Colleges have a lousy track record when it comes to free speech. In the past few years, numerous controversial speakers have been shut down on campuses across the country, right-of-center student groups have been denied acceptance and student journalists have been blocked from reporting on campus shenanigans.
To promote free speech on campus, two prominent scholars have provided a checklist to help college administrators protect free speech on their respective campuses. In a commentary article published in The Wall Street Journal, Erwin Chemerinsky, dean at the University of California-Berkeley School of Law, and Howard Gillman, chancellor at the University of California-Irvine, urge their colleagues to “set clear, neutral rules and support the rights of controversial speakers before a crisis begins.”
The checklist provided by Chemerinsky and Gillman, authors of “Free Speech on Campus,” offers five simple tasks for administrators. The first two tasks call on higher education leaders to publish explicit statements of support for free speech.
From the article:
Disseminate a clear statement of free-speech values and create opportunities to teach the campus community about free speech. Senior administrators at colleges and universities need to communicate with their communities the vital importance of freedom of expression and academic freedom for higher education.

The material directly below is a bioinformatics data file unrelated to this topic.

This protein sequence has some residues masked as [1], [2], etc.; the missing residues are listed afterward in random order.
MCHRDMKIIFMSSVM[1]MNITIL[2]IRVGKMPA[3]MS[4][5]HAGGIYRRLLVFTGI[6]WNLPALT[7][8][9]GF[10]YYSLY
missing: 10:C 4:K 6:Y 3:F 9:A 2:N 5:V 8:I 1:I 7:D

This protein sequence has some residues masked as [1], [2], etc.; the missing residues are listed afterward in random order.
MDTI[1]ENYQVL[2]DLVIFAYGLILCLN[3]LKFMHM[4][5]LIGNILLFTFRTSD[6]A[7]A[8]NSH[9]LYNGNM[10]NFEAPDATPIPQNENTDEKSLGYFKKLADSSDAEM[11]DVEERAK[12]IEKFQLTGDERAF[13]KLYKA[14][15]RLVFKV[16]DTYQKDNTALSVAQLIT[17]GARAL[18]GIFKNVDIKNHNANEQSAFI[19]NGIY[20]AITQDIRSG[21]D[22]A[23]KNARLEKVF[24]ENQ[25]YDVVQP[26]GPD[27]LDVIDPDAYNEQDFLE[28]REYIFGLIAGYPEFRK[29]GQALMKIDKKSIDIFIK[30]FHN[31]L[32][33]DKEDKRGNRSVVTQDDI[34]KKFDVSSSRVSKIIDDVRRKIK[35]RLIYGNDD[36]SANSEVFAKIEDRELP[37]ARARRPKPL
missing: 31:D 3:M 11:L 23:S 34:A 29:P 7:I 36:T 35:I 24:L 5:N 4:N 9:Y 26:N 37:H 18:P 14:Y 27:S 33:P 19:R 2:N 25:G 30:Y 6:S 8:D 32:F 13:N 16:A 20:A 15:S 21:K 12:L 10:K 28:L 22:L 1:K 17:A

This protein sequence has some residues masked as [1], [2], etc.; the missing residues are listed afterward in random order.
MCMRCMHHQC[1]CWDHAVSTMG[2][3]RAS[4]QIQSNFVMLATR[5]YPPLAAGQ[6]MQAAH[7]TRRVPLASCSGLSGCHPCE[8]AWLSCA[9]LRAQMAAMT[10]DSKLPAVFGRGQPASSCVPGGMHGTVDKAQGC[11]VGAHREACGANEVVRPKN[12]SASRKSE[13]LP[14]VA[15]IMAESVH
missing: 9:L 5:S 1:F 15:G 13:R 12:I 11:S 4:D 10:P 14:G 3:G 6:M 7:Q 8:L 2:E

The two scholars also suggest that campus leaders issue statements supporting controversial speakers.
“Speakers should never be excluded because of their views, but campus officials also need to explain that it is completely appropriate, and indeed desirable, for students and faculty to express disagreement with speakers they find objectionable,” they write.
Another task on the scholars’ checklist proposes that administrators create fair and neutral rules for student groups that want to host speakers and hold events:
Devise and publicize transparent and neutral procedures for approving events. Campuses typically require advance permission for use of their facilities. There is no free-speech right for groups to demand unconditional access to limited campus venues at a time of their choosing. But the procedures and the criteria for receiving such approval must be clear, stated in advance and applicable to all. Otherwise such fair limitations could be abused.
Chemerinsky and Gilman also recommend that administrators “ensure everyone’s safety” by establishing security measures and they encourage campus leaders to discipline students who interfere with free speech on campus.
“Campuses undermine free speech by not responding adequately to those who disrupt others when they are exercising their First Amendment rights,” they write.